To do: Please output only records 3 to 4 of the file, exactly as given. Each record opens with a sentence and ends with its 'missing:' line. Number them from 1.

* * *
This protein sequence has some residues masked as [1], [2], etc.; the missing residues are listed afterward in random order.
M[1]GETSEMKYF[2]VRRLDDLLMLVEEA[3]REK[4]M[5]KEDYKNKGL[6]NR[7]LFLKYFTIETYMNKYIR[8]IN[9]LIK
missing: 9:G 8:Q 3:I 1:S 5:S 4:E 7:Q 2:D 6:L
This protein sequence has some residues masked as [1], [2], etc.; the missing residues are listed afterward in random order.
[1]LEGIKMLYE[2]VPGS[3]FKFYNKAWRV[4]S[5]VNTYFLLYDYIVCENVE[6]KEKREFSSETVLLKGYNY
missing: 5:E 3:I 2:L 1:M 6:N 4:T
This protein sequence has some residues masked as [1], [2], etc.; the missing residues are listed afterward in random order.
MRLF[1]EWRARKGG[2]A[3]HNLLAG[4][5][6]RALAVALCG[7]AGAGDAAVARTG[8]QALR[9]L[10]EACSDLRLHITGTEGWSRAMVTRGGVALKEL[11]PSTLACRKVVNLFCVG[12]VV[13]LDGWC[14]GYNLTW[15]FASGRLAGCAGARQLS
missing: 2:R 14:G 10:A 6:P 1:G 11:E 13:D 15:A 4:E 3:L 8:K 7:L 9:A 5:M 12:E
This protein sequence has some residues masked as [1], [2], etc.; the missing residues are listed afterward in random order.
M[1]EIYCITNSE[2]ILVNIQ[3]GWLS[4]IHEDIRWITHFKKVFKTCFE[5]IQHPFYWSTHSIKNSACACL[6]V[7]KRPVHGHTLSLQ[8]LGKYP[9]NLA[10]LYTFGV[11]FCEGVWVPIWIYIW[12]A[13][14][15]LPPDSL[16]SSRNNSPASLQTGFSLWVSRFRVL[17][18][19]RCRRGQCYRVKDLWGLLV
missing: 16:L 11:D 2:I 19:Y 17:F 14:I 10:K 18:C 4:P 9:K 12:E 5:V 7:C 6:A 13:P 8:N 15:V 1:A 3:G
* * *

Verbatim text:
This protein sequence has some residues masked as [1], [2], etc.; the missing residues are listed afterward in random order.
MRLF[1]EWRARKGG[2]A[3]HNLLAG[4][5][6]RALAVALCG[7]AGAGDAAVARTG[8]QALR[9]L[10]EACSDLRLHITGTEGWSRAMVTRGGVALKEL[11]PSTLACRKVVNLFCVG[12]VV[13]LDGWC[14]GYNLTW[15]FASGRLAGCAGARQLS
missing: 2:R 14:G 10:A 6:P 1:G 11:E 13:D 15:A 4:E 3:L 8:K 7:L 9:A 5:M 12:E
This protein sequence has some residues masked as [1], [2], etc.; the missing residues are listed afterward in random order.
M[1]EIYCITNSE[2]ILVNIQ[3]GWLS[4]IHEDIRWITHFKKVFKTCFE[5]IQHPFYWSTHSIKNSACACL[6]V[7]KRPVHGHTLSLQ[8]LGKYP[9]NLA[10]LYTFGV[11]FCEGVWVPIWIYIW[12]A[13][14][15]LPPDSL[16]SSRNNSPASLQTGFSLWVSRFRVL[17][18][19]RCRRGQCYRVKDLWGLLV
missing: 16:L 11:D 2:I 19:Y 17:F 14:I 10:K 18:C 4:P 9:K 12:E 5:V 7:C 6:A 13:P 8:N 15:V 1:A 3:G